The passion and grit informing Django Mack’s latest EP release, 100 Page Tattoo, sets them apart from the typical Americana style act working on the scene today. While the extended musical collective featured on this album immerses themselves in a specific musical style, it has a combustible effect thanks to Butrick’s poetic presence as a lyricist. Avowed influences like Leonard Cohen and Tom Waits makes it abundantly clear Mack has little to zero interest in canned genre lyrics that aspire to little more than placeholder status while invoking an assortment of standard tropes. The six songs on 100 Page Tattoo build on the band’s past accomplishments while showing an added lyrical depth longtime and experienced listeners should expect from a writer, performer, and band that are clearly in it for the long haul and grow deeper with each new effort. 100 Page Tattoo is ragged but right and hits a nerve for anyone searching for an authentic and deeply felt musical experience.
Their inventiveness is buzzing to full effect from the start. The album’s title song begins things with some daring as Django Mack opts for confounding expectations. Their soul and funk mix on display here comes with a fluid, restless bass line, Tim Vaughan’s outstanding work on the kit, and brass contributions that punctuate everything with color. Brandon Butrick’s voice is as suggestive as ever and discerning listeners will be impressed by the clear control he exerts over it here and over the next five songs. His voice definitely occupies the lower end of the register, but he discovers countless shades in that particular spectrum. The ambling mid-tempo blues rock of “Lookout!” has some contributions from horns, as well, but they are used in a more diffuse way while the guitar takes on a much more prominent role than we heard in the opener. “Knock Me Down” changes the sonic mood of the EP, but not in a jarring way, as this acoustic folk rocker makes for a nice shift in the pace while still keep the energy level high with sweeping verses and a nicely climatic chorus.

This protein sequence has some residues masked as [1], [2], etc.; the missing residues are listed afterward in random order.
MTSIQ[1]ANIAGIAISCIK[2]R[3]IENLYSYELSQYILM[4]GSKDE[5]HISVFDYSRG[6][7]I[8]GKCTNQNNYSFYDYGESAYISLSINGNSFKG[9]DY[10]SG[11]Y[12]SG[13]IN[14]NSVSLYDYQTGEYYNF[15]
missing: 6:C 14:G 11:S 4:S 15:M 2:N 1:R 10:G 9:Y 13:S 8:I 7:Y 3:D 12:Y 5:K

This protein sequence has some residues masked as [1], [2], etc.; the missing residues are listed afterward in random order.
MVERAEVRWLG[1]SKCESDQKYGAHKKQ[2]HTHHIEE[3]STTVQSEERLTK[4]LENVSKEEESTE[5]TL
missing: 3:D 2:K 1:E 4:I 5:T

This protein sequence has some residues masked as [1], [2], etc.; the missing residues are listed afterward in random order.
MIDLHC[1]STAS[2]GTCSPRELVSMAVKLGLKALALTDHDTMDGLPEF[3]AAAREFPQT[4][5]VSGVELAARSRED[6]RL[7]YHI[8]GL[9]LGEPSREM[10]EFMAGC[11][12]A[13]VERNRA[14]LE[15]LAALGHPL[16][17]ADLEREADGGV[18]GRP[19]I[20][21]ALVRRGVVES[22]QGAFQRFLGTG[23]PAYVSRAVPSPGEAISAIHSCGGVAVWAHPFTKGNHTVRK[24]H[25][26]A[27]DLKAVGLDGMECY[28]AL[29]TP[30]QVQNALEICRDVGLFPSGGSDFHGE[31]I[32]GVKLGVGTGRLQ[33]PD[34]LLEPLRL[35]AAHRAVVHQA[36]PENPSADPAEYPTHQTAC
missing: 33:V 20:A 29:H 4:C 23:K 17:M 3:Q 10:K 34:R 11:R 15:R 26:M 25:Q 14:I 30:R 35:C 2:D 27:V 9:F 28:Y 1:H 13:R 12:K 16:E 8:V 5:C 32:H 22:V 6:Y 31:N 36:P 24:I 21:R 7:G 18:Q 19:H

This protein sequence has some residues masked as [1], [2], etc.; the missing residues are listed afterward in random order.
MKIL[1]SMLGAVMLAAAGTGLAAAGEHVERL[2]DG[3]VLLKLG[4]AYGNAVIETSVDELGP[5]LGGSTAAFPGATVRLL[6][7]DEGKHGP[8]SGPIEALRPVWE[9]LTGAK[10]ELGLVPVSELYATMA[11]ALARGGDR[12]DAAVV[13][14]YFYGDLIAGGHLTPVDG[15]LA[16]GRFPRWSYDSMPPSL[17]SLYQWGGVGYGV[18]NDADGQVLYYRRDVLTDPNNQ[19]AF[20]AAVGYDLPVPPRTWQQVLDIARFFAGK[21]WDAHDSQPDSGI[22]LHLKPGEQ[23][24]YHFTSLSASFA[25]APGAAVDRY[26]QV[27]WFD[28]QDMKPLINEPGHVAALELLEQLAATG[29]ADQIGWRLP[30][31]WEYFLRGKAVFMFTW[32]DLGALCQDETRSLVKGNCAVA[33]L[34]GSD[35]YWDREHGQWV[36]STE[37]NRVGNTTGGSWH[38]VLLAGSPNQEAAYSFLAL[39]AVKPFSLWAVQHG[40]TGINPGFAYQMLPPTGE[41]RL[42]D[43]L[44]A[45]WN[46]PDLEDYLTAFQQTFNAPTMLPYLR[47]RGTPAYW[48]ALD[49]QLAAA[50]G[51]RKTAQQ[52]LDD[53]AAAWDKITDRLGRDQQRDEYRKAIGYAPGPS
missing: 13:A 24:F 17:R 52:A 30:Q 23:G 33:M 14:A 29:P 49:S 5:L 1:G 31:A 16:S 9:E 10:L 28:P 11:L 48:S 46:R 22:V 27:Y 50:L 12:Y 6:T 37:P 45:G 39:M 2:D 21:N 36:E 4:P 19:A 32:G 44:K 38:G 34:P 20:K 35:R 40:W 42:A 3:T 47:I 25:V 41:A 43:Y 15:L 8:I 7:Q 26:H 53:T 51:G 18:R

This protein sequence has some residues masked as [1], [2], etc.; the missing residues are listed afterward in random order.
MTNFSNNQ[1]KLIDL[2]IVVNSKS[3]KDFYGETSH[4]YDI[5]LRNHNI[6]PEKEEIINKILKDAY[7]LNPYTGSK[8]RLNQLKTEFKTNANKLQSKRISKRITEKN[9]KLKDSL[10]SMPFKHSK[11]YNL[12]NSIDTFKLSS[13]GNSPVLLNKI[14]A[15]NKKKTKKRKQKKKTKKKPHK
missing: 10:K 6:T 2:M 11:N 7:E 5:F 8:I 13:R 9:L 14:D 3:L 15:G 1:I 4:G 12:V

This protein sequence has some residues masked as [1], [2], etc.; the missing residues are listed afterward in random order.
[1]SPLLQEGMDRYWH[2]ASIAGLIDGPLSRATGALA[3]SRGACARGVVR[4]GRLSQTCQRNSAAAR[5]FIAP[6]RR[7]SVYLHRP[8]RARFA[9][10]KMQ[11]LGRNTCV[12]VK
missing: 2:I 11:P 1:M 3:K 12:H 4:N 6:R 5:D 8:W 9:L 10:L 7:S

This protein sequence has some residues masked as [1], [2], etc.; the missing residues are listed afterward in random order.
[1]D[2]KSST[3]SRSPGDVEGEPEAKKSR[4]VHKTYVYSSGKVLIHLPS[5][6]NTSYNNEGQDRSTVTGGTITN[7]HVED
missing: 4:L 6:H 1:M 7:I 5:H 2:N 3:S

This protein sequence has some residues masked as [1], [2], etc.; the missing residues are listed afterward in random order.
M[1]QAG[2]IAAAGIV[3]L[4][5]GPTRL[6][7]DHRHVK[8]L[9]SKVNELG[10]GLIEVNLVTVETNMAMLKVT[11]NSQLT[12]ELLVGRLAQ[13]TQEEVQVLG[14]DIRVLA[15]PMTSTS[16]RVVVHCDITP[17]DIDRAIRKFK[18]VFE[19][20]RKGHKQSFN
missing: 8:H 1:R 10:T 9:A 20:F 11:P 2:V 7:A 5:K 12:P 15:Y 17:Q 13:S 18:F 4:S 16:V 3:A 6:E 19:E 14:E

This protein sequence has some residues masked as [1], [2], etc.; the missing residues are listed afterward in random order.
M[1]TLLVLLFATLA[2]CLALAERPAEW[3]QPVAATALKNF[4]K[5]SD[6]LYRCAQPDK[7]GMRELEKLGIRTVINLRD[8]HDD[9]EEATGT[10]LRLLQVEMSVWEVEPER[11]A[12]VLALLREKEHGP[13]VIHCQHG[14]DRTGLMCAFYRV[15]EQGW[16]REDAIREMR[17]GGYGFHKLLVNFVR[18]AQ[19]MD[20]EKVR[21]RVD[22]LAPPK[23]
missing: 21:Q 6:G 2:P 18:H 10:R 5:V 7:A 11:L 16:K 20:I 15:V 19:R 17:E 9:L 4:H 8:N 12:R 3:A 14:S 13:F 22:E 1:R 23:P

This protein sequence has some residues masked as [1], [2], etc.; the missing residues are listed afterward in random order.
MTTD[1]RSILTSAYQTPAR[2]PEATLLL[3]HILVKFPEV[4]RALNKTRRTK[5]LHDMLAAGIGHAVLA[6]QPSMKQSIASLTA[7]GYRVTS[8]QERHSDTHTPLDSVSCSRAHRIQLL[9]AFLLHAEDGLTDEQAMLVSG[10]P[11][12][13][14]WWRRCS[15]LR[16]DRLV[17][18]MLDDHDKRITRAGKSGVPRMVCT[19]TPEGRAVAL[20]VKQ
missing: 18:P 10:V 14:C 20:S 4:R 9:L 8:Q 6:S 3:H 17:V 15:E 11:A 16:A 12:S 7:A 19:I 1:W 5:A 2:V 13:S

“Knife Fight” returns the band to the more evocative terrain of the first track, but they show their continually evolving artistry by giving this track just the right amount of pressure than rendering it in an overwrought manner. There’s a threatening mood conjured with this tune that’s difficult to forget. They take a slightly unexpected but welcome turn with the penultimate number “Roadrunner”, one of the more memorable paeans to an automobile you’ll ever hear. The musical arrangement features a good balance of brass and guitar with a hard hitting drumming performance from Tim Vaughan. Vaughan’s drumming is equally effective on the ending track “Rooster in the Henhouse” and it’s one of the more inventive riffs on lyrical blues traditions the band has yet produced. Django Mack’s 100 Page Tattoo is the band’s best release yet and develops the band’s sound impressively despite being only EP length.